Every thriller depends on suspense. Without it, it’s just another tale. Like most things, suspense is both an art and a science. The science can be learned, but the art takes talent and practice – and the best suspense writers have both. To be honest, part of the art is learning when to ignore the science, but you have to know both first.
All thrillers have a uniform goal: mess with the readers’ sleep patterns! Up all night, calling in sick to work, nearly exasperated at the inability to put a bookmark in it and get anything else done. Those are the signs of a thriller done well.
So how do you do it?
Step 1 – Begin in the middle. Okay, you can begin at the beginning. But when you hit chapter three, go back and erase chapter one and probably chapter two as well. Open with the strangest line you have (“The bird asked him how his day went”) or the one that would make the least sense if taken out of context (“The boy crawled along the ceiling”). These require explanation . . . and the reader will have to follow along to find out.
Step 2 – Cut out background information. (Why did she shoot her boss?) Don’t give in to the temptation to put it there. You can add it later. (A lover’s spat? Blackmail? Corporate espionage?) The wait makes the reading intriguing and keeps the pages turning. This step is nearly the opposite of the next step, and they need to be used in concert. The art comes in deciding which to use when.
Step 3 – Set up your punches. Think about a sitcom (follow me on this one for a minute . . .) The best sitcom jokes are the ones that build throughout the show, so that by the time the punchline comes around, you have all the pieces you need. Key ideas and occurrences should never be followed by an explanation – just like in a joke. If an explanation is needed beforehand, cut it into tiny pieces and disperse it throughout the prior info.
Step 4 – Don’t explain. Trust your readers to get it. You can only go for a certain audience – and the best thrillers assume the audience is smart enough to catch on. (A man walks into a bar . . . and says ‘ouch’. Because it’s a bar, like a beam, not like where you drink – Yup, I lost you at ‘because’.) A good beta-reader will let you know if you need more info.
Step 4b – Assume the reader isn’t a specialist. This harkens back to steps 4 and 3. You do need to explain anything that’s not in the general knowledge pool. Dice it into tiny pieces and sprinkle them liberally into the text, so that when the student shows up late for his LSAT, the reader already knows that he won’t be let in, and that the next test isn’t until February, thus keeping him out of law school this year.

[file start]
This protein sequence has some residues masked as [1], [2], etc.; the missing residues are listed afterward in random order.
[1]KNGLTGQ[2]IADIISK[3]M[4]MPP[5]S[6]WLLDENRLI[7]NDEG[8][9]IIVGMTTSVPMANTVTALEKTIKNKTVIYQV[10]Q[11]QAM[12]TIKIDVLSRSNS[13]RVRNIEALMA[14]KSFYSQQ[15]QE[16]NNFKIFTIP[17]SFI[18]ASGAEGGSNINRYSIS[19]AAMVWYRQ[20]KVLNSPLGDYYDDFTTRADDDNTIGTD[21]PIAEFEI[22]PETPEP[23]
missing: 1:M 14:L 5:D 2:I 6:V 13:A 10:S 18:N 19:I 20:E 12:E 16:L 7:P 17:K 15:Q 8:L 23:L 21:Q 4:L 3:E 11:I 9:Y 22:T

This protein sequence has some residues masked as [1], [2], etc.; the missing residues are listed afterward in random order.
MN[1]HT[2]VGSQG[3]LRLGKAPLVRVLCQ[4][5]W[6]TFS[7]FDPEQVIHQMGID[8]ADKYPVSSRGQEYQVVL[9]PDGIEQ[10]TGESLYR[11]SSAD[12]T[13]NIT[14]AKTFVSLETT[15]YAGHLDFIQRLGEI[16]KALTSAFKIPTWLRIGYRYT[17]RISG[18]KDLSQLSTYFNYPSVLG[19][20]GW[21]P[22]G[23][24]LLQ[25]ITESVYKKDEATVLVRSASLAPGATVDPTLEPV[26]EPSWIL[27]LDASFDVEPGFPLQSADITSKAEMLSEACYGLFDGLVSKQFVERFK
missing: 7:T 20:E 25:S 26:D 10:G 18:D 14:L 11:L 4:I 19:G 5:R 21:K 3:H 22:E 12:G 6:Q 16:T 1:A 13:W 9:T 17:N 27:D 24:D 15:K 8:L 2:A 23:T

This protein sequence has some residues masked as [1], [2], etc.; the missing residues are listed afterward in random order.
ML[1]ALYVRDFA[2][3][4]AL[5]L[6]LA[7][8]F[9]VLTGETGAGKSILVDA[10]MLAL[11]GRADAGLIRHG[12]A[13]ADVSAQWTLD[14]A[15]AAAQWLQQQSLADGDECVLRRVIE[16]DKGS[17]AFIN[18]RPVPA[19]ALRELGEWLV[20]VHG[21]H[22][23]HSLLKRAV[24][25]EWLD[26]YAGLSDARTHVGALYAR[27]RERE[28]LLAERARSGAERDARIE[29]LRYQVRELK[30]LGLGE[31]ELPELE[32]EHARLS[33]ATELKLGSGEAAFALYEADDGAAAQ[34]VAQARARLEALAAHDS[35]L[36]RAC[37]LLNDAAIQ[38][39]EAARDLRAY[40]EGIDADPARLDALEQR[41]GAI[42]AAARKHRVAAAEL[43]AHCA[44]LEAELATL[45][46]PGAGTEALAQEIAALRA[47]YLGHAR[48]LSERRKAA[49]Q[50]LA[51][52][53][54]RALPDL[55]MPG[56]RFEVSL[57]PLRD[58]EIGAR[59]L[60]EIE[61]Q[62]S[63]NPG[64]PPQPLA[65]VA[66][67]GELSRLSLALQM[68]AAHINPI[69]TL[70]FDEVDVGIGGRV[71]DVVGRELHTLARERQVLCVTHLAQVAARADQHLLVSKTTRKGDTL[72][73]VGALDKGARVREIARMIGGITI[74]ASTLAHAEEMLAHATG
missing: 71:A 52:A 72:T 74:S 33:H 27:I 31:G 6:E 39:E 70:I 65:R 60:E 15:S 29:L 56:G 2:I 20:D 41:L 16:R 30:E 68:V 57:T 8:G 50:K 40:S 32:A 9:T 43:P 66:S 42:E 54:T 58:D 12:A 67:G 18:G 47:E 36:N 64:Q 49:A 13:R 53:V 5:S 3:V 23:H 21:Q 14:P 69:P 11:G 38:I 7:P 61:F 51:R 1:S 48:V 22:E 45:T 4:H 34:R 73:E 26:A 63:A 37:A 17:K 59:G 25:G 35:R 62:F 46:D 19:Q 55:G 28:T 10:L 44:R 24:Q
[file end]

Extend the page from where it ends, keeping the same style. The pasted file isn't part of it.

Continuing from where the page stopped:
Step 5 – Tie it up. But please, not too neatly. If I read another thriller where the killer explains himself to a victim while the good guys get into place, I’m going to . . . (sorry. I read yet another one of those at 10am this morning.) Please! I beseech you: Don’t do it! (Step 4 also applies to characters!)
So bring on the edge-of-your-seat, roller-coaster, can’t-put-it-down-even-though-it’s-four-AM stories! I can’t wait . . .
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It’s A.J.’s world. A strange place where patterns jump out and catch the eye, very little is missed, and most of it can be recalled with a deep breath. It’s different from the world the rest of us inhabit. But the rest of us can see it – when we read. In this world, the smell of Florida takes three weeks to fully leave the senses, and the air in Dallas is so thick that the planes “sink” to the runways rather than actually landing.For A.J., texture reigns supreme. Whether it’s air or blood or virus, it can be felt and smelled. School is a privilege and two science degrees (a BA and MS) are mere pats on the back compared to the prize of knowledge. Teaching is something done for fun (and the illusion of a regular paycheck) and is rewarding at all levels, grade school through college. No stranger to awards and national recognition for outstanding work as a teacher, trainer and curriculum writer, like most true teachers, the real joy for A.J. is in the “oh!” - the moment when the student sees the connection and it all makes sense.
A.J. Scudiere has lived in Florida and Los Angeles among a handful of other places. Recent whims have brought the dark writer to Tennessee, where home is a deceptively normal looking neighborhood just outside Nashville.
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